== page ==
A photograph from March of the subsequent year reveals that the skeleton was complete and the brick exterior had risen half-way to the top. The site of the eastern wing was cleared beginning in February, 1931, and the steel was begun in June. Due to the presence of the existing building, the power, steam, water, and ventilation systems had to be relocated, plumbing arrangements were altered, and 200 long-distance telephone cables were moved — all without disrupting telephone service.
During the summer the second long-distance operating center was put into operation. Construction was completed in 1932 and the mass exodus of workers and their equipment from No. 15 Dey Street and five other locations to the newly enlarged headquarters occurred during March and April of that year.
The deepening economic depression necessitated the conservation and transfer of many furnishings from the former locations, which further complicated the move.
These extensive alterations were carried out by Marc Eidlitz & Son, a construction firm founded during the mid-nineteenth century by Marc Eidlitz (d. 1892), uncle of architect Cyrus L.W. Eidlitz, who was responsible for the erection of many other notable New York buildings. Workmanship on the Long Distance Building was recognized by the New York Building Congress which awarded certificates of craftsmanship and gold buttons to members of the construction crew, including the bricklayer, the cement mason, the marble polisher, and the ornamental iron worker.
The Architects of the Walker Lisnenard Building
For the design of its Walker Lispenard Building, the New York Telephone Company chose Cyrus L.W. Eidlitz and his successor firm of McKenzie, Voorhees & Gmelin, whose partners had joined in practice in 1910.
The son of renowned New York architect Leopold Eidlitz, Cyrus L.W. Eidlitz13 (1853-1921) studied in Geneva and Stuttgart, then returned to the United States in 1871 and entered his father’s practice. Establishing his own office in 1876, Cyrus designed buildings for sites in cities of the Great Lakes region, although he is best remembered for his New York City designs, which
include two telephone buildings (1885-86 ahd 1890) at downtown locations, the Western Electric Factory (1888-89) on Greenwich Street, and the Racquet and Tennis Club (1891, demolished) on West 43rd Street. Later in his career, he formed a partnership with Andrew McKenzie.
Andrew McKenzie (1861-1926), born in Dunkirk, New York, and educated in Buffalo, came to New York City in 1884 and worked for the firm of Babb, Cook & Willard. He became associated with Cyrus L.W. Eidlitz in 1902 and their partnership was active until 1909. That firm’s major work was the New York Times Building (1904) at Times Square.
Stephen Voorhees (1878-1965) was born near Rocky Hill, New Jersey, and studied civil engineering at Princeton University. He worked in that capacity in Newark from 1900, the year of his graduation, until 1902. He then began to practice with Eidlitz and McKenzie as a civil engineer and superintendent of construction; one of his first jobs was the supervision of the foundation work for the New York Times Building.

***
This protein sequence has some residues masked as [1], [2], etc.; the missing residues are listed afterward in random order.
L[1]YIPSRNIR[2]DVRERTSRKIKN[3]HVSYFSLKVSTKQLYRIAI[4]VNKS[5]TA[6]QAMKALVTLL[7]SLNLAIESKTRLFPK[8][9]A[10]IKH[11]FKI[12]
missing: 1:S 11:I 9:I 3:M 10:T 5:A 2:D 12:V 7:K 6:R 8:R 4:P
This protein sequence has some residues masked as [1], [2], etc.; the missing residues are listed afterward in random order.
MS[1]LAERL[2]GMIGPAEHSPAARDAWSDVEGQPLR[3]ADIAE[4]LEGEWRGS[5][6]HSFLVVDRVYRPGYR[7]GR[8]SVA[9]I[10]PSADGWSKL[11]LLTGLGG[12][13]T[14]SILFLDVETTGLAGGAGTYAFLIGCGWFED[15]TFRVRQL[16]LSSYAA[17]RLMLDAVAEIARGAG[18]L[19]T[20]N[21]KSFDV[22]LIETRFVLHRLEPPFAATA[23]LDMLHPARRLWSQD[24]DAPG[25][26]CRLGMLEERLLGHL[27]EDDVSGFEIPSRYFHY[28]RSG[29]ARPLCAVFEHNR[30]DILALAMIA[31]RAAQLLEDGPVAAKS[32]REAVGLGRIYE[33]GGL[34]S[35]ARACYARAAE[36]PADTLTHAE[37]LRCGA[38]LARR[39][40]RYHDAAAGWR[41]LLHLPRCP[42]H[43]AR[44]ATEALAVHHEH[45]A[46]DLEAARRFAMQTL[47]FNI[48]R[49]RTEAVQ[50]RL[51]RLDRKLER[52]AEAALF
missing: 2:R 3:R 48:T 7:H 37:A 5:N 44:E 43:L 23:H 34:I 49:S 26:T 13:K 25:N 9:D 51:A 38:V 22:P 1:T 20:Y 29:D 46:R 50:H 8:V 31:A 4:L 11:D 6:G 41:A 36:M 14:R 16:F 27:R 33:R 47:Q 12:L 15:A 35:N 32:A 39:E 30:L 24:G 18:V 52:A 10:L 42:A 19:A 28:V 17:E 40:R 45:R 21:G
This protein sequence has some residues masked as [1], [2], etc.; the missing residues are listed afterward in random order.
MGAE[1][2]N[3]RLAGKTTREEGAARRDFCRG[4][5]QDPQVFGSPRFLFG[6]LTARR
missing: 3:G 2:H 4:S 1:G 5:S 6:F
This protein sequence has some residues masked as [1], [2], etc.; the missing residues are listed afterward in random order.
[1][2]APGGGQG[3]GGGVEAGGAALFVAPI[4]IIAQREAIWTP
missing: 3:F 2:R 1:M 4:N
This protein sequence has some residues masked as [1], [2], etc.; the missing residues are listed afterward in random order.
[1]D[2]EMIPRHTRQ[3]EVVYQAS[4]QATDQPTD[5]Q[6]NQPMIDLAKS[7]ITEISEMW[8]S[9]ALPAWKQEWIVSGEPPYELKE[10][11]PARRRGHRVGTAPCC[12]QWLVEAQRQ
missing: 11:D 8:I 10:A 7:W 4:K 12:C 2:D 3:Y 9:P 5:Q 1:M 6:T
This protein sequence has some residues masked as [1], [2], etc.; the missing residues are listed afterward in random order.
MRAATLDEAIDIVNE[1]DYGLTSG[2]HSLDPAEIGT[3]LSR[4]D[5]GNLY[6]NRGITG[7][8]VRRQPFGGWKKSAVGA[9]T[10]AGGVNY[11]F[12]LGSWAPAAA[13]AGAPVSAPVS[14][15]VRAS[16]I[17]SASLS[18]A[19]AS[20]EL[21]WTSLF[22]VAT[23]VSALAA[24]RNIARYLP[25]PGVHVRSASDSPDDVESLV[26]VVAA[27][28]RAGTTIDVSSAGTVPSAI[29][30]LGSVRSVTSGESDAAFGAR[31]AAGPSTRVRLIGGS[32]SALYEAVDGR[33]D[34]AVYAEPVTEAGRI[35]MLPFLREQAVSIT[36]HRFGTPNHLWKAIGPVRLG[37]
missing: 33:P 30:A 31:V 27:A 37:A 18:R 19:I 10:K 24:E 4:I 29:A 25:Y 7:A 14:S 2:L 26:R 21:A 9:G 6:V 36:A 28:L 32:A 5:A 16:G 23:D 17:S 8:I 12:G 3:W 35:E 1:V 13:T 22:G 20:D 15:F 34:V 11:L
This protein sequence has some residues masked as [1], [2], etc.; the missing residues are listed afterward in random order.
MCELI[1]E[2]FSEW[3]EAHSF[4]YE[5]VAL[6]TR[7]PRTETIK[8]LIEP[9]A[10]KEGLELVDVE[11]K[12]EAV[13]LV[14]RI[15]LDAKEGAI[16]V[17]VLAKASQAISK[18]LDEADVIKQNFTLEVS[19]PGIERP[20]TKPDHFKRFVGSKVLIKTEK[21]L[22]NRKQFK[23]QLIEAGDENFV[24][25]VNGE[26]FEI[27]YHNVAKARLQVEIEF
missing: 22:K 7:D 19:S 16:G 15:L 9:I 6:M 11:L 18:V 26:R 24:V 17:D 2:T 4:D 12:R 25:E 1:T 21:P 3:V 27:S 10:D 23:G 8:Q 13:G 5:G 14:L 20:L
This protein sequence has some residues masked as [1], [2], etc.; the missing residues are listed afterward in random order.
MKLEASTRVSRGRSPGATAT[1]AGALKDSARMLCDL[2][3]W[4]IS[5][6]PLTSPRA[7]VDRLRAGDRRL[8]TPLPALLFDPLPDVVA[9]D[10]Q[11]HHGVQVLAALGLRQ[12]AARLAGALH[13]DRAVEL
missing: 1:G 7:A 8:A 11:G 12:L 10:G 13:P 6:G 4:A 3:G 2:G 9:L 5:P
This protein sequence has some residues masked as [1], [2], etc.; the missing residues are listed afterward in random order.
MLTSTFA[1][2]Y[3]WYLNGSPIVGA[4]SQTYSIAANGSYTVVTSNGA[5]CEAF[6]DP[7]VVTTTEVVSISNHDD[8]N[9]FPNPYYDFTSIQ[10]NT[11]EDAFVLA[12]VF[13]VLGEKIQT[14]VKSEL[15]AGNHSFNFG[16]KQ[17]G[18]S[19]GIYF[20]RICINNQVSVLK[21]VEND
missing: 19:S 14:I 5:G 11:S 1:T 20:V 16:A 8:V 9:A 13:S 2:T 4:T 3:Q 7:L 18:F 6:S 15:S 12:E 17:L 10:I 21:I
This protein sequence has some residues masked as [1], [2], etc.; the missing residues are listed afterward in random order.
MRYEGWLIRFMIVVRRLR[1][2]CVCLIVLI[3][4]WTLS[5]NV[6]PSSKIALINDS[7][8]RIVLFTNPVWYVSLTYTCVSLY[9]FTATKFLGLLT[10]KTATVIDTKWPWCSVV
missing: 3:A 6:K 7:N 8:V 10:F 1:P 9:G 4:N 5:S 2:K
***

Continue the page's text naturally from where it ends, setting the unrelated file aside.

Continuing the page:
German-born Paul Gmelin (1859-1937) studied in Stuttgart. He came to this country as a young draftsman, was briefly associated with the firm of McKim, Mead & White, and then joined the firm of Babb, Cook & Willard, where he met Andrew McKenzie.
In 1910 the firm of McKenzie, Voorhees & Gmelin was organized and continued Eidlitz’s and McKenzie & Gmelin’s successful relationships with the telephone company, with commissions for buildings in New York City, Albany, and Buffalo.
While a high percentage of its work at this time was telephone-related, the firm also designed the Brooklyn Municipal Building (1924-27) and private residences. McKenzie, Voorhees & Gmelin was active through 1925.
The Architect of the Long Distance Building
For the transformation of its Walker Lispenard Building into the Long Distance Building as we know it today, the telephone company hired the same firm, which had become Voorhees, Gmelin & Walker.
In 1919 Ralph Walker (1889-1973) joined the office of McKenzie, Voorhees & Gmelin. Born in Waterbury, Connecticut, Walker began a two-year apprenticeship with the Providence, Rhode Island, architectural firm of Hilton & Jackson in 1907 and then studied architecture at the Massachusetts Institute of Technology. In Montreal in 1911, Walker studied with Francis Swales (1878-1962) who had established architectural firms in London, Montreal, and Vancouver, British Columbia, and later moved his practice to New York. In 1913 Walker practiced with James Ritchie in Boston and three years later won the Rotch Traveling Scholarship, though his two-year trip to Italy was postponed by the war.
During the war, Walker served with the Army Corps of Engineers in France. He also worked as a designer in the offices of Bertram Grosvenor Goodhue and York & Sawyer.
Walker’s first major project with McKenzie, Voorhees & Gmelin was the Barclay-Vesey Building (a designated New York City Landmark). Around the time of the completion of the building and following the death of McKenzie, Walker became a partner in the firm, whose name then became Voorhees, Gmelin & Walker. The success of the Barclay-Vesey Building and subsequent commissions brought Walker recognition as one of the city’s prominent designers of Art Deco skyscrapers. Considered the main designer of the firm, he was a prolific architect, working almost exclusively for corporate clients, and often for the Bell System, becoming a specialist in the design of that industry’s buildings.